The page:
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The toiler. (Cleveland, Ohio) 1919-1922, October 16, 1920, Image 16

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Persistent link: http://chroniclingamerica.loc.gov/lccn/sn88078683/1920-10-16/ed-1/seq-16/

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PAGE 16
THE TOILER
SATURDAY, OCT. 16th, 1920.
"Bob" Minor's Speaking Tour
Wore you nuked to name, off hanil,
the greatest event of the 20th century,
you'd probably reply, "World War!"
Yet the World War, in itself was
nothing unusual, except in scope. Ii
point of livec lost and property de
stroyed and the invention of new
methods of annihilation it does stand
out. The fact is, however, that the
AVar, not yet really over, is largely
forgotten.
But the Aftermath the toppling of
the Mighty; elevation of the Lowly y
kaisr and king join the army of un
employed; the czar goes to his reward.
Dictatorship of the Bourgeoisie goes
down before Dictatorship of the Pro
letariat. And today the international
plunderbund of financiers and industrial
ists, ever so much like n bunch of
hysterical cock roaches, scurry to cover
when the wjiite light of revolution is
turned upon - them.
He Saw Two Revolutions.
Revolution! That is the great event.
Successful in Russia. Defeated (tempo
rarily) in Germany. Out of the mass
of contradictory reports appearing
from day to day in the press of the
hnd what is the real truth of the revo
lution t Would you knowf Then come
and hear. Bob Miner.
Minor was there. He lived in Mos
cow eight and a half months, includ
ing the period of most desperate
famine and lowest ebb of the Labor
Republic. He knows the Russian revolu
tion, lie was in Berlin and witnessed
the Spartai-us revolution and its tragic
end in the extermination of the revo
lutionary working class. He knows the
German revolution.
The Story of "Bob'' Minor
Minor's story is genuine, as he him
self is genuine. Ho was born in San
Antonio, Texas, in 1884. When four
teen yaaie old, after four years school,
lie got a job as painter's apprentice.
Let's1 follow him: Office boy at 15;
farm laborer at 16; railroad construc
tion laborer at 1"; carpenter, membei
of Carpenters and Joiners Union, at
18. And then "the road."
Bven as a kid Minor was in the
habit of amusing himself and his Um
dates drawing caricatures. As he grew
older he turned his talent to account.
He got a joh as cartoonist on a small
daily in his home town, and at the
He of 21 took his village fame to
Mt. Louis and went to work as illustra
tor, on the St. Louis Post Dispatch. II It
caricaturing soon advanced him to the
pot it ion of chief cartoonist on (hut
newspaper, a pontion lie Held tor seven
II
years. Tt was during this period of his
career that he joined the Socialist
Party, but in a splitting of factions
Minor ceased to be a member.
Ori New York World Staff.
Then to France, where ho set up i"
a iminting studio in Paris for the;
better part of a year. Returning to
America he became a cartoonist on the
staff of the New York World. How
ever, his political education among the
workers of Franco led to friction with
the World editors. But as the Big
War began they patchod up their dif
ferences and Minor was set to work
drawing antiwar cartoons for the
evening edition. But when fores
operated to pull the United States into
the wtr and the big newspapers be
gan to drop their attitude of neutrality,
Minor and his editors again clashed.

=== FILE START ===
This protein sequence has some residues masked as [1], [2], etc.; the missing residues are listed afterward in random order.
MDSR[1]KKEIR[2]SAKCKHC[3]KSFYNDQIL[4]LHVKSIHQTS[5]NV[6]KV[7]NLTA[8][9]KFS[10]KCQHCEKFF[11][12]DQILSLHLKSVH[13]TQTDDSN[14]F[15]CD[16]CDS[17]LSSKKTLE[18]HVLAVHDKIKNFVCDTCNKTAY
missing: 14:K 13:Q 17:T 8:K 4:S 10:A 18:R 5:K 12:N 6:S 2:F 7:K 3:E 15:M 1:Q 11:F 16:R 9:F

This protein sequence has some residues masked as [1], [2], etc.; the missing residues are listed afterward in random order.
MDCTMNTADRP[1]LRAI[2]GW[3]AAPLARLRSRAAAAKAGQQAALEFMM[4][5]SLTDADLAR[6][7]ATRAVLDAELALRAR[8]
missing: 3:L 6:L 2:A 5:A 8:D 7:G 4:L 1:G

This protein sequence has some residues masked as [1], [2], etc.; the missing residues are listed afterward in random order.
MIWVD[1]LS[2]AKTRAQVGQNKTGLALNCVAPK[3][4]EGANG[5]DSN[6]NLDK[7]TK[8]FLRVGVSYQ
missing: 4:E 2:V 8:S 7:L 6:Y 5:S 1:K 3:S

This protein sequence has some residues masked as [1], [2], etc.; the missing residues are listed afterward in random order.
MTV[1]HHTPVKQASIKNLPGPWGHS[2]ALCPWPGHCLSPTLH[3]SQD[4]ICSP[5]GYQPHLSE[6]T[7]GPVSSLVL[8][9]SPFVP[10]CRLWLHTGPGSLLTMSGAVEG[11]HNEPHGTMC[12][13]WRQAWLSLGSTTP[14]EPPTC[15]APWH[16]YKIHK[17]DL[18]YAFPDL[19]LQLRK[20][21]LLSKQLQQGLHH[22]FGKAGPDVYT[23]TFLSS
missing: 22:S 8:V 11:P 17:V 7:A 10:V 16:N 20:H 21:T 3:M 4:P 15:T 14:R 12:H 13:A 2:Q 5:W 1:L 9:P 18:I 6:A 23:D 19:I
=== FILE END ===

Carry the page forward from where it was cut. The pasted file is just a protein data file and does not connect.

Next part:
Jn the summer of 1015 he suddenly
left the Now York World aud went to
work for the Socialist New York 011
without salary.
Again we find him in Europe, this
time as correspondent-artist for a
oewipaper syndicate. Upon his return
he made a lecture tour of the Unit ti
State, bitterly denouncing wnr, aualy
iug its causes, and predicting that a
great revolution was certain to come
at its end.
Whou the Moxicuu war scare camo
in 1916, Minor was sent as correspond
ent. But while in the western states
the Moonpy frame-up caused him to
enter into a long and bitter struggle to
expose that plot. He was chosen pub
licity director and treasurer of the
International Workers Defense League.,
As soon as the cases reached a dead
lock wherein the corrupt authorities
could not proceed with the eTOCution
of Mooney and his associates, he left
his position and went to Russia.
In Russia and Germany
ire was in Russia the greater part
of 1918 in close touch with the revolu
tionary leaders. But immediately" upon
the signing of the armistice be crossed
the border into Germany. He saw the
magnificent, but forlorn,' attempt of
the revolutionary workers Of Germany
to establish a real workers republic;
saw Weir; betrayal by the reactionary
social democracy in collaboration with
junker and militarist; saw the revolu
tion fail in a sea of workers' blood.
Soon after this he was arrested by
tho French authorities for making a
speech at the Pnria Labor Bourse
advocating a general strike to prevent
shipment of munitions to the counter
revolutionary forceB in Russia. He was
turned over to tho American authorit
ies at Coblenee, Germany. British, Ger
man, French and Amorican authorities
collaborated in making out -a case
against him which "was said to in
volve the death sentence. The trial was
to be secret, but newspaper friends
made the arrest public after which tli3
labor press of Paris and London mudo
a protest 80 vigorous that Minor was
released.
Dates In Ohio
And now he is going from place
to place lecturing on the subject of the
Russian and German revolutions, lie
will speal; at the following points n
Ohio: Youngstown, Oct 17th, ovening:
Betlaire, Oct. 18th, evening; Byesville
or Cambridge, 29th, evening; Cincin
nati. 21st. evening; Dayton, 22nd, even
ing; Canton, -.'4th, evening; Clcvelund,
20th and 27th evening; Tiffin, 28t)i
evening; Toledo 30tl, evening.
1
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